With an ample amount of training data, we have reached a very good accuracy of 98.9%, with the default training settings itself. Now let's see how well the model performs with the test data. For that move on to Model Testing and Classify All.

The model performs excellently with the test data that was set aside during collection, too. Now it's time for the final phase of testing, or rather a mock deployment. Move to the Deployment tab and Run Impulse Directly on your Mobile Phone. Now place the phone in front of your products and see how well the model performs in the real world.

The model performs very well in the real world. So, let's proceed with the deployment.

Firebase Realtime Database

For our project, we used Firebase real-time database that allows us to rapidly upload and retrieve data. In this case, we take advantage of the Pyrebase package, a Python wrapper for Firebase.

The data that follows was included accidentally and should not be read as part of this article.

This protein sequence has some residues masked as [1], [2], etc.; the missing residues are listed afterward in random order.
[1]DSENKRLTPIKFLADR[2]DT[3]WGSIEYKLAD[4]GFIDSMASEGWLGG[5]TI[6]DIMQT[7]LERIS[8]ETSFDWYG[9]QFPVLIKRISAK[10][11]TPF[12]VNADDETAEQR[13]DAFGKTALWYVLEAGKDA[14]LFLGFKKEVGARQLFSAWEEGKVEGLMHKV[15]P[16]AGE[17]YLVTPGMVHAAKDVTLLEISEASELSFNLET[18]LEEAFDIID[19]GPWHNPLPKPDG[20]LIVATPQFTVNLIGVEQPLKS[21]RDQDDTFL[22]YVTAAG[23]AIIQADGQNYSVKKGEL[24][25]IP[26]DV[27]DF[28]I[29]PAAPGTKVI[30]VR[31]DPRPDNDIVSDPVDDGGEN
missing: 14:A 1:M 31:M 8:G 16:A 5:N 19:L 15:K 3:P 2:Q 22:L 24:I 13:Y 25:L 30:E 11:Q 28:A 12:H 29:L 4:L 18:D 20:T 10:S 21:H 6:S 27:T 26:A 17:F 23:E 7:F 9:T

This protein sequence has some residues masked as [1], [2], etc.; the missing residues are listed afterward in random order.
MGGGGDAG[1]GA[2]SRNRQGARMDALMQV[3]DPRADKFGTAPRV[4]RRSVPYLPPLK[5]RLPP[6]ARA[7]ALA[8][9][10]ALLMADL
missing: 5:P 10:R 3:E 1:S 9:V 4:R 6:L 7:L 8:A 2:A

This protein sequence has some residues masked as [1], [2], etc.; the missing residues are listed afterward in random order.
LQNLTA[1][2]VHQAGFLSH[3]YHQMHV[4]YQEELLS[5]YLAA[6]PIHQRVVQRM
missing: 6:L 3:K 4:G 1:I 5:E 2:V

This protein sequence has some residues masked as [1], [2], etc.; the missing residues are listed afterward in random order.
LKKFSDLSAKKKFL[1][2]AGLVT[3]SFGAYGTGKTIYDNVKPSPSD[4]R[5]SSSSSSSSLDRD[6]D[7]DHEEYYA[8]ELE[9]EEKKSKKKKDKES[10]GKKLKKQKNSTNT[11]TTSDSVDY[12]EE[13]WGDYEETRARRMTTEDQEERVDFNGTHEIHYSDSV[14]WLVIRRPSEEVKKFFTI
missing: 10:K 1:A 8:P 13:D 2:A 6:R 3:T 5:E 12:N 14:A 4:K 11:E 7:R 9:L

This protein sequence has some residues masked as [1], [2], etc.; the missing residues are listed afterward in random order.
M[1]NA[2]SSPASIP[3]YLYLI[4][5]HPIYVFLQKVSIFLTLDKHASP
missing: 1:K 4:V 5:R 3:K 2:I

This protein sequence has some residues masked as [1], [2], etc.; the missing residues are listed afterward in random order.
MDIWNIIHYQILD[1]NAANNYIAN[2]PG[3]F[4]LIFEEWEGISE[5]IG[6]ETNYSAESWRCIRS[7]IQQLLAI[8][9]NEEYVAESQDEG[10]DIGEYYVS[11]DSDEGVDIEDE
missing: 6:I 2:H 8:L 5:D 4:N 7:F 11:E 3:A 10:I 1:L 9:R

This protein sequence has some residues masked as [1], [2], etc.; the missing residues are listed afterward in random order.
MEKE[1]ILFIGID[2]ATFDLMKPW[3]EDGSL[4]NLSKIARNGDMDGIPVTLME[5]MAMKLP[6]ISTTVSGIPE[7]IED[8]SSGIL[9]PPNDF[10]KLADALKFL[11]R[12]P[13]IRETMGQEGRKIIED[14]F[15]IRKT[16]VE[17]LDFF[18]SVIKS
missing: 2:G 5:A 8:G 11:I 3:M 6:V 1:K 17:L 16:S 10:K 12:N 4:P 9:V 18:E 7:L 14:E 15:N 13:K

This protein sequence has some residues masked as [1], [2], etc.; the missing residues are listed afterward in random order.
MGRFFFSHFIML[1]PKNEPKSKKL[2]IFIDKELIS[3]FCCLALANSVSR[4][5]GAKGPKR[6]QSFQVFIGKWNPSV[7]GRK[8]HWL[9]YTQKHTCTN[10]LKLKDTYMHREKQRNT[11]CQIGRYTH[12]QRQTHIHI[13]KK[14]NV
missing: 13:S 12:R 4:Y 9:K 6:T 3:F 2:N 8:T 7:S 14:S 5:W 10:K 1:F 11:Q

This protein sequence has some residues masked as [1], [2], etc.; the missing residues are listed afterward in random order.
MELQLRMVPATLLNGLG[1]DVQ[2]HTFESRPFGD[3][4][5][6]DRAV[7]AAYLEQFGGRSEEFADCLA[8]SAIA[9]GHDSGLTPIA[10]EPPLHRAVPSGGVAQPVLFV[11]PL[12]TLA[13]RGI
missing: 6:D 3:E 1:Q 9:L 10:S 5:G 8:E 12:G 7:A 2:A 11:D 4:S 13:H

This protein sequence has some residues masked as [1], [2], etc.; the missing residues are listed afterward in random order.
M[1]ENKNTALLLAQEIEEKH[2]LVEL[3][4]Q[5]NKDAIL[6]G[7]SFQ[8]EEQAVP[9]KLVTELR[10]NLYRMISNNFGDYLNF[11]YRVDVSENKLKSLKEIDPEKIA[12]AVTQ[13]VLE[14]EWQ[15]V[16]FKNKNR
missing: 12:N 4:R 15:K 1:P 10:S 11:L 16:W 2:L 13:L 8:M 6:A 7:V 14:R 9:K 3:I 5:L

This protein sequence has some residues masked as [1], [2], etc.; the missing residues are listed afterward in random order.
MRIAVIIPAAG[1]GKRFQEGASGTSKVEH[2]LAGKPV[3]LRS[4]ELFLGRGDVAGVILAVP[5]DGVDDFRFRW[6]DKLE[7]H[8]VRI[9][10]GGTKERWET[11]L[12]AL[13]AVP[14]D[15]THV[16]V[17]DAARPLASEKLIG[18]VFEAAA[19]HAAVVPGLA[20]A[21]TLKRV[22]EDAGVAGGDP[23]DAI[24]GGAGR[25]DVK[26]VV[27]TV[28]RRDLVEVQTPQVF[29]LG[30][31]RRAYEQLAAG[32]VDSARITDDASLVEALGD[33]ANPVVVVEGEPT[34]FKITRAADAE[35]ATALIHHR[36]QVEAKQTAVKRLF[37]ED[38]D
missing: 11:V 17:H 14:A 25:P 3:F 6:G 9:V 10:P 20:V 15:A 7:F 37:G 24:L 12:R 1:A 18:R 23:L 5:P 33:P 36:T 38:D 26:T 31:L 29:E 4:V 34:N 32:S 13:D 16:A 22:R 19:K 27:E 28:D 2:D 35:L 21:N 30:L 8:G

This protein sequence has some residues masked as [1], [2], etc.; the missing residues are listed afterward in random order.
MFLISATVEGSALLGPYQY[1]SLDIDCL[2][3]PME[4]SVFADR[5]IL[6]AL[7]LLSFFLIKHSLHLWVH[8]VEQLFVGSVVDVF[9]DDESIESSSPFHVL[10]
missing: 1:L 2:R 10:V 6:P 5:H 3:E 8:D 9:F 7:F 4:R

To install Pyrebase,

pip install pyrebase

In the database, follow the given steps.

  • Create a project.

  • Then navigate to the Build section and create a real-time database.

  • Start in test mode, so we can update the data without any authentication

  • From Project Settings, copy the config.

Now add this piece of code by replacing the config details, into your Python file to access data from Firebase.

import pyrebase
config = {
  "apiKey": "apiKey",
  "authDomain": "",
  "databaseURL": "",
  "storageBucket": ""
firebase = pyrebase.initialize_app(config)

Web Interface

We are using a webpage created using HTML, CSS, and JS to display the detected objects in real-time. The data from the Firebase Realtime Database is updated on the webpage in real-time. The webpage displays the current count of each product across the store. If the count is less than a prefixed threshold, it displays an alert in the web interface.


The code for this project is developed using Python and the Edge Impulse Python SDK. The entire code and assets are available in the GitHub repository.